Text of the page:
This week Las Vegas Sands shocked the gaming world by confirming a report that the company was exploring the possibility of pulling out of its home in Las Vegas and becoming an entirely Asia-focused enterprise.
At this point, it is only the concept that has been publicly floated. While the firm suggested that it would put a US$6 billion price tag on its Las Vegas assets, it is not known if there is a potential buyer or if there have been any back channel negotiations to make this a reality. Sands also has yet to give any public rationale for why it might ditch the US market, leaving the field open to analysts and commentators to try to fill in the blanks.
Any analysis at this point, therefore, is by necessity tentative and likely to require revision in the weeks and months ahead, but the implications for the casino industry are potentially so profound that it is impossible not to jump in with a few initial thoughts.
If it does eventuate that Sands pulls out entirely from Las Vegas, it would be a remarkably bold move, but in a broader sense a logical culmination of a two-decades long process.
Sands was the most aggressive US firm in terms of developing the Macau market. The Cotai Strip, now home to some of the richest and largest IRs in the world, was essentially created by Sands out of what had been swamp land. Over the years, the amount of income that Sands derived from Macau exceeded and then dwarfed what was produced by its original Las Vegas properties.
Somewhat later, Sands was able to replicate its Macau success in Singapore with the opening of the now-iconic Marina Bay Sands, one of the most profitable IRs in the world.
As a result, about 85 percent of Sands’ revenues now come from Asia and only about 15 percent from its Las Vegas home.
Moreover, the terrible events of recent times may also be pushing Sands towards disinvestment from the United States.
One factor is the growing US-China tension. Sands now has far more of its financial eggs in the Macau basket than it does in the Las Vegas basket, and with the Macau concession renewal process right coming up within the next few years, it may be a good strategy to water down the firm’s American identity.
Covid-19 also pushes the company in the same direction. Although the pandemic may have begun in Wuhan, the Chinese economy and the Macau gaming industry is poised for a much faster and perhaps more complete recovery than the United States. Indeed, the famous Sands business model in Las Vegas relies much more heavily on MICE facilities and other non-gaming components than do its businesses in Asia. It could be years before the major business conventions and other such events return in earnest to Las Vegas.
What does all this mean for Japan?
Some have suggested that if Sands sells its Las Vegas assets, it will have more cash on hand for investments in Asia, and thus might take a second look at entering the Japan IR race. However, such speculation overlooks the fact that it is precisely the lower profitability of Las Vegas that is believed to be motivating the company’s notion of a selloff, and so it makes no sense that Sands would now be more interested in Japan when their local regulatory objections remain unaddressed—which essentially boil down to the fact that Sands executives believe that a Japan IR would be taxed to death and not profitable.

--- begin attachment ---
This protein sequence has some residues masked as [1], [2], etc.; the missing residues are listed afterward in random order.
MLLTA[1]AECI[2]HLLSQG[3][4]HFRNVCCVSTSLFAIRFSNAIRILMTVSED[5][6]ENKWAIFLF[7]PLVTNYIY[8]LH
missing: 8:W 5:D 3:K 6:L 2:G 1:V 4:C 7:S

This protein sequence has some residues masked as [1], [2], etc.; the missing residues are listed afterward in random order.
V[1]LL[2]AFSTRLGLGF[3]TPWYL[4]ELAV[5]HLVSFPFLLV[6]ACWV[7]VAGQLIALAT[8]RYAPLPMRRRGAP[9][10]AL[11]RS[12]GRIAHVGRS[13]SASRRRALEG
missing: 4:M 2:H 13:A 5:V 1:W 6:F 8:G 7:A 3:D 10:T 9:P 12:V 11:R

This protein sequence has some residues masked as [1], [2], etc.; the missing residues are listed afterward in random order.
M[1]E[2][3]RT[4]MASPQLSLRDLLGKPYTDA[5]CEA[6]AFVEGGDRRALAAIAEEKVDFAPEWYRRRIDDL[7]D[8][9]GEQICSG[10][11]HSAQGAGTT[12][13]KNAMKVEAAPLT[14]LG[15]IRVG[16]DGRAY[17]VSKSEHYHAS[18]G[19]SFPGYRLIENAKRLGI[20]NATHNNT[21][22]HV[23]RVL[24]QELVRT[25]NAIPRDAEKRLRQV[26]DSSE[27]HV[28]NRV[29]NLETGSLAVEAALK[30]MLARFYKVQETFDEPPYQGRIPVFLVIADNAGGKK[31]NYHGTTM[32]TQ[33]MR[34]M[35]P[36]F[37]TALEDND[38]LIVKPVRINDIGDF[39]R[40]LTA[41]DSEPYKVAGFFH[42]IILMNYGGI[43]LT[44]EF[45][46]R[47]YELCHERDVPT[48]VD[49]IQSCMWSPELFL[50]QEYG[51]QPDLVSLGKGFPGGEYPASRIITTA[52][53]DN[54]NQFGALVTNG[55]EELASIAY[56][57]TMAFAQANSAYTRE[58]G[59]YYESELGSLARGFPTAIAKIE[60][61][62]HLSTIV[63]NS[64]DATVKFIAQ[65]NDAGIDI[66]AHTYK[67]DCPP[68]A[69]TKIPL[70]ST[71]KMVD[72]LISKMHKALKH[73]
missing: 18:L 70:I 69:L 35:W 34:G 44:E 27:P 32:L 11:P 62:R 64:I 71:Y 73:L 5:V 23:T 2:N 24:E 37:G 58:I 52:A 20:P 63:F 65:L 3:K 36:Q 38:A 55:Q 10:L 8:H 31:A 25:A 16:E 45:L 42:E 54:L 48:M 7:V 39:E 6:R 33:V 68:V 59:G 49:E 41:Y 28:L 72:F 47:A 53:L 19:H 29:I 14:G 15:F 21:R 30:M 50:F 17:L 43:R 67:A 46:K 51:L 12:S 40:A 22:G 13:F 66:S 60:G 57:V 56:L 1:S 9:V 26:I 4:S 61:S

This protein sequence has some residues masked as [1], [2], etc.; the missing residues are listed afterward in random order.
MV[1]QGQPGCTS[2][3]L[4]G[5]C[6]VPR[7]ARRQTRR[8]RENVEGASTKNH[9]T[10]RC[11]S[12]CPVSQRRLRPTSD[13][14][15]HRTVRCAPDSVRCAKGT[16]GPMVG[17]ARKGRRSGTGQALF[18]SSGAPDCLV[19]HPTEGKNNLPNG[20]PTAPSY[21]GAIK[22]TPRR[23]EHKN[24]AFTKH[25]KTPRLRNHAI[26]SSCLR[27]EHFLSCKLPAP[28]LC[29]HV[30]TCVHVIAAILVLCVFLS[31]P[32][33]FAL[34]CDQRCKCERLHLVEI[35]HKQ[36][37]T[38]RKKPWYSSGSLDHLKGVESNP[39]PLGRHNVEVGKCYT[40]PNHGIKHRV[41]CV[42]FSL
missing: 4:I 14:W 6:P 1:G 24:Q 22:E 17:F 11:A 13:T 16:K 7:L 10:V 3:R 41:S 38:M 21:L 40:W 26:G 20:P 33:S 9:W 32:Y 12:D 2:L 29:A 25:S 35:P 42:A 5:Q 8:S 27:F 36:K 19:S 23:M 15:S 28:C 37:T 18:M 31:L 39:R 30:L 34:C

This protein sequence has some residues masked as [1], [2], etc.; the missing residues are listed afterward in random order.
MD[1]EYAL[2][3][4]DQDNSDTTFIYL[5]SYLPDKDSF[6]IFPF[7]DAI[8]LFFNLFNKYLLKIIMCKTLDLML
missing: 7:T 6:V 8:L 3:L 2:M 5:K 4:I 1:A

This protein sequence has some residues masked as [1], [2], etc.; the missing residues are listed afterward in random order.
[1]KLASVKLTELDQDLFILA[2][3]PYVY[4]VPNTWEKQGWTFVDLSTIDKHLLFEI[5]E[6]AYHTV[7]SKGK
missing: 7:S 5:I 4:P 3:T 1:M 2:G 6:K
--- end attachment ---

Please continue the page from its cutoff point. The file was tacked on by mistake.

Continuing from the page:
In fact, there is a negative potential impact for Japan IR development. There are very few IR operators that could conceivably spend US$6 billion to buy Sands’ properties in Las Vegas, but right at the top of that short list is MGM Resorts. While MGM may or may not be interested in making such a purchase, if they were to spend billions in Las Vegas, it would certainly leave them a lot less cash to invest in Osaka.
Japanese observers should also register what such a move by Sands would imply about the entire IR business model that pairs huge MICE facilities with casinos. Sands was effectively the creator of this particular business model, and their departure from Las Vegas to focus on Macau would represent a partial rejection of what they themselves have created. This is part of what we’ve been talking about in terms of the pandemic’s implications for the MICE industry going forward.
It does, however, need to be underlined once again that nothing has actually happened yet. Still, this week the vision of entirely Asia-focused Sands has been floated by the company, and keen minds—including keen minds within Japan’s budding IR community—should pay attention to the prevailing trends and developments in the global industry, and to try to grasp their full meaning. (AGB Nippon)